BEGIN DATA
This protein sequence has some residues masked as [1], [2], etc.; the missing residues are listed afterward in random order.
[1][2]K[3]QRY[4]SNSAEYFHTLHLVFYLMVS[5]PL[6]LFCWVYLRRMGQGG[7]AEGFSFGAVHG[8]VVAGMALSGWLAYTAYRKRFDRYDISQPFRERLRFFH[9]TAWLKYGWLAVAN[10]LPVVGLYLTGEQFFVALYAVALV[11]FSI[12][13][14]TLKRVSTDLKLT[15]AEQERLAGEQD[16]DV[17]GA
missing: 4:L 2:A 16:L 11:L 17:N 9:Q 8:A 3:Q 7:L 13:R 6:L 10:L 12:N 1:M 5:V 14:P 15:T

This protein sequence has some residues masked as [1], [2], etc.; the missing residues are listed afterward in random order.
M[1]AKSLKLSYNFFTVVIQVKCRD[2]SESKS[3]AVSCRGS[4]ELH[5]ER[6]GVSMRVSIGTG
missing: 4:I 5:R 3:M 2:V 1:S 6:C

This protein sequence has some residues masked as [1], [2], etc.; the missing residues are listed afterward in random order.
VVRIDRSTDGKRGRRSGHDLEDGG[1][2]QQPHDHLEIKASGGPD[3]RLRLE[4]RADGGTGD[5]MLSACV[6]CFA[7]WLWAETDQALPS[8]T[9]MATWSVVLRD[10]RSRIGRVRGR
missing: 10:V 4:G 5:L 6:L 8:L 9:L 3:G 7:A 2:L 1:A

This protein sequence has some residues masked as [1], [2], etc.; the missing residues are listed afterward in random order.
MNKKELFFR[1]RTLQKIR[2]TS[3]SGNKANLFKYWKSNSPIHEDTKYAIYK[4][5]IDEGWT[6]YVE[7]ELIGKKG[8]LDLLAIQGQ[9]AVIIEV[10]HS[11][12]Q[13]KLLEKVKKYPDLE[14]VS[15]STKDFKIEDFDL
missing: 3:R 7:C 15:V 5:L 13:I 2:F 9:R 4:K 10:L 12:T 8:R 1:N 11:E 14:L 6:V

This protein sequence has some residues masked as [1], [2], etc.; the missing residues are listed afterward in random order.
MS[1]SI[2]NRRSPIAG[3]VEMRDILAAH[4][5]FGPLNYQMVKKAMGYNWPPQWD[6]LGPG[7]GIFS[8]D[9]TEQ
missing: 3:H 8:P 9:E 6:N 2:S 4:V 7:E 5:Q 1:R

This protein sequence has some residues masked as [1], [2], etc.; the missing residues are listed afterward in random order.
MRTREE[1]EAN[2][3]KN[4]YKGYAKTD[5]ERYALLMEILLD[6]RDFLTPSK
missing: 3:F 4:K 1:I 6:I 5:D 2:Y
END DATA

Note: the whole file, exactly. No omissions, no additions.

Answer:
This protein sequence has some residues masked as [1], [2], etc.; the missing residues are listed afterward in random order.
[1][2]K[3]QRY[4]SNSAEYFHTLHLVFYLMVS[5]PL[6]LFCWVYLRRMGQGG[7]AEGFSFGAVHG[8]VVAGMALSGWLAYTAYRKRFDRYDISQPFRERLRFFH[9]TAWLKYGWLAVAN[10]LPVVGLYLTGEQFFVALYAVALV[11]FSI[12][13][14]TLKRVSTDLKLT[15]AEQERLAGEQD[16]DV[17]GA
missing: 4:L 2:A 16:L 11:L 17:N 9:Q 8:A 3:Q 7:L 13:R 6:L 10:L 12:N 1:M 5:V 14:P 15:T

This protein sequence has some residues masked as [1], [2], etc.; the missing residues are listed afterward in random order.
M[1]AKSLKLSYNFFTVVIQVKCRD[2]SESKS[3]AVSCRGS[4]ELH[5]ER[6]GVSMRVSIGTG
missing: 4:I 5:R 3:M 2:V 1:S 6:C

This protein sequence has some residues masked as [1], [2], etc.; the missing residues are listed afterward in random order.
VVRIDRSTDGKRGRRSGHDLEDGG[1][2]QQPHDHLEIKASGGPD[3]RLRLE[4]RADGGTGD[5]MLSACV[6]CFA[7]WLWAETDQALPS[8]T[9]MATWSVVLRD[10]RSRIGRVRGR
missing: 10:V 4:G 5:L 6:L 8:L 9:L 3:G 7:A 2:L 1:A

This protein sequence has some residues masked as [1], [2], etc.; the missing residues are listed afterward in random order.
MNKKELFFR[1]RTLQKIR[2]TS[3]SGNKANLFKYWKSNSPIHEDTKYAIYK[4][5]IDEGWT[6]YVE[7]ELIGKKG[8]LDLLAIQGQ[9]AVIIEV[10]HS[11][12]Q[13]KLLEKVKKYPDLE[14]VS[15]STKDFKIEDFDL
missing: 3:R 7:C 15:V 5:L 13:I 2:F 9:R 4:K 10:L 12:T 8:R 1:N 11:E 14:L 6:V

This protein sequence has some residues masked as [1], [2], etc.; the missing residues are listed afterward in random order.
MS[1]SI[2]NRRSPIAG[3]VEMRDILAAH[4][5]FGPLNYQMVKKAMGYNWPPQWD[6]LGPG[7]GIFS[8]D[9]TEQ
missing: 3:H 8:P 9:E 6:N 2:S 4:V 7:E 5:Q 1:R

This protein sequence has some residues masked as [1], [2], etc.; the missing residues are listed afterward in random order.
MRTREE[1]EAN[2][3]KN[4]YKGYAKTD[5]ERYALLMEILLD[6]RDFLTPSK
missing: 3:F 4:K 1:I 6:I 5:D 2:Y